Wednesday, May 23, 2012

They served. We must, too.

They served in an era when it was easy to know whether a war was just.
They lived in a time when a stint in the Army was a welcome break from the Great Depression economy.
They defeated some of the most terrifying and mean-spirited leaders in history.
And they survived not only that war but almost 70 years more and were invited to Washington, DC, to visit the memorial of their colleagues who did not.

We greeted them in the DC airport, over 100 World War II veterans, sponsored by Honor Flight Network, an organization that pays for their travel.

This plane was from South Carolina, but others today were en route from Illinois and Florida.

A brass band played patriot songs and marches.

We applauded as they walked or rolled off the airplane.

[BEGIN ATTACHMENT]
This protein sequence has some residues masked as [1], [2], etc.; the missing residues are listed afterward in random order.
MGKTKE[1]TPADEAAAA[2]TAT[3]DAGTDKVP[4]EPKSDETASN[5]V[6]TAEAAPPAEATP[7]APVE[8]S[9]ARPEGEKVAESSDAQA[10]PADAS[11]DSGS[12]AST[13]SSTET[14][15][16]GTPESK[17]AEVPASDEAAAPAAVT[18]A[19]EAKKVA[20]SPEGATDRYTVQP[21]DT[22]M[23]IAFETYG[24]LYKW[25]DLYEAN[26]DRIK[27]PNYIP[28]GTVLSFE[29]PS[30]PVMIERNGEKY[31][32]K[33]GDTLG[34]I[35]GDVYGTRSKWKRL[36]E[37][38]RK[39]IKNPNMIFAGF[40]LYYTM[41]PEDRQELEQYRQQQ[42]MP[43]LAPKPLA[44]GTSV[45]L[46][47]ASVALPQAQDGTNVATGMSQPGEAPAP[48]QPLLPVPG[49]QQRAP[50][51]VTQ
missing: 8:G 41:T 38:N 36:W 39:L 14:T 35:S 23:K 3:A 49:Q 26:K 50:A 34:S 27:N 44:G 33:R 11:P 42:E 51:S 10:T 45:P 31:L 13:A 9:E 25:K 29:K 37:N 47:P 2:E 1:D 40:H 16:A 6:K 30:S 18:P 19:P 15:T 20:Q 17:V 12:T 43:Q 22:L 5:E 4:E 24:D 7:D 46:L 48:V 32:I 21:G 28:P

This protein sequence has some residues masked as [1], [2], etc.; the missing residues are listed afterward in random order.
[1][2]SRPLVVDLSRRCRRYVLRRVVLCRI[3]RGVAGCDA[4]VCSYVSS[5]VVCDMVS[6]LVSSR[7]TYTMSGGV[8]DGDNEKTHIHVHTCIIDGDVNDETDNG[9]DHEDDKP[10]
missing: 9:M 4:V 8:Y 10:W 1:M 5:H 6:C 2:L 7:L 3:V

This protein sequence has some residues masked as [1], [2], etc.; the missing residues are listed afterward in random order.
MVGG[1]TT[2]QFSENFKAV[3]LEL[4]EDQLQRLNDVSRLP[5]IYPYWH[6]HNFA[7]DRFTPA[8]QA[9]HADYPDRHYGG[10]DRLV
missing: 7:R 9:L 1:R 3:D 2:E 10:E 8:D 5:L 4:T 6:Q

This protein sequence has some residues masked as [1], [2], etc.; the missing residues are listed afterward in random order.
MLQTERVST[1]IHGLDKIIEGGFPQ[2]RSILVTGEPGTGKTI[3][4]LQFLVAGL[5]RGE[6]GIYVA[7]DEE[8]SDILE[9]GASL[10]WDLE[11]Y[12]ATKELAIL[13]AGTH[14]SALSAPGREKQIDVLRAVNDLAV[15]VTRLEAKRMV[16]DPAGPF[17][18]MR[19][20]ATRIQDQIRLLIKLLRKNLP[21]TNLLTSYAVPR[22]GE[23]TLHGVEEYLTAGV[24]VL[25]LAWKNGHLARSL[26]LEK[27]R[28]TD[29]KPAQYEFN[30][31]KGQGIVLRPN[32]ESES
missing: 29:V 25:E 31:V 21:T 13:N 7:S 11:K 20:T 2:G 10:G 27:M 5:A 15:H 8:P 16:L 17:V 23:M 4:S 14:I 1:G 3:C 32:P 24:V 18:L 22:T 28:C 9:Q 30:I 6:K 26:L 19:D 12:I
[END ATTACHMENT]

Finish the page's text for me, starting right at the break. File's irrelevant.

We shook their hands and said, "Thank you for your service."  We meant it, too.
Our eyes teared up as they crisply saluted us, even as the rest of their bodies moved slowly, sometimes shuffling.

We all felt like Americans again, joined in common purpose, grateful for the freedoms they secured and for our chance to live in a special country, and feeling like we all lived in a small town.

1 comment:

Anonymous said...

Well said, Paul! My dad was a vet and, so the tale goes, was locked up with his colleagues in a warehouse for 11 months while drawing the top secret maps for D-day. He hated every minute of the Army and reportedly didn't want to be buried in Arlington National Cemetery - but we put him there anyway, in the columbarium. It seemed right. I still have his flag.